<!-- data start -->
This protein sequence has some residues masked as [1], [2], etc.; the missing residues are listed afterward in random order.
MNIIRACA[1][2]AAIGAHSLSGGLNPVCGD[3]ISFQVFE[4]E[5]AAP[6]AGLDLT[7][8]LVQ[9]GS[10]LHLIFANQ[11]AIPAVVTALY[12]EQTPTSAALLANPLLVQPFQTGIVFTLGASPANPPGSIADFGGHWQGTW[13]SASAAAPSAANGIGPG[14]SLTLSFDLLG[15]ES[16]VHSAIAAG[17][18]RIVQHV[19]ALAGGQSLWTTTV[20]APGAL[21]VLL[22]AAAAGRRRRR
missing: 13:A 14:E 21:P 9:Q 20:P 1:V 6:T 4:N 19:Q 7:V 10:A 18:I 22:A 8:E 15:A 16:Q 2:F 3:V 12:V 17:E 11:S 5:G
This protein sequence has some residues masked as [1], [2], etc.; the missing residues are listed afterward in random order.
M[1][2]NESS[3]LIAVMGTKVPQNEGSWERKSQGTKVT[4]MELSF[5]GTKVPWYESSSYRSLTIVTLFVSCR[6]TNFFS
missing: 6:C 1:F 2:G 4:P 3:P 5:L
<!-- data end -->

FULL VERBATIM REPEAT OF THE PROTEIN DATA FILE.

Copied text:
This protein sequence has some residues masked as [1], [2], etc.; the missing residues are listed afterward in random order.
MNIIRACA[1][2]AAIGAHSLSGGLNPVCGD[3]ISFQVFE[4]E[5]AAP[6]AGLDLT[7][8]LVQ[9]GS[10]LHLIFANQ[11]AIPAVVTALY[12]EQTPTSAALLANPLLVQPFQTGIVFTLGASPANPPGSIADFGGHWQGTW[13]SASAAAPSAANGIGPG[14]SLTLSFDLLG[15]ES[16]VHSAIAAG[17][18]RIVQHV[19]ALAGGQSLWTTTV[20]APGAL[21]VLL[22]AAAAGRRRRR
missing: 13:A 14:E 21:P 9:Q 20:P 1:V 6:T 4:N 19:Q 7:V 10:A 18:I 22:A 8:E 15:A 16:Q 2:F 3:V 12:V 17:E 11:S 5:G
This protein sequence has some residues masked as [1], [2], etc.; the missing residues are listed afterward in random order.
M[1][2]NESS[3]LIAVMGTKVPQNEGSWERKSQGTKVT[4]MELSF[5]GTKVPWYESSSYRSLTIVTLFVSCR[6]TNFFS
missing: 6:C 1:F 2:G 4:P 3:P 5:L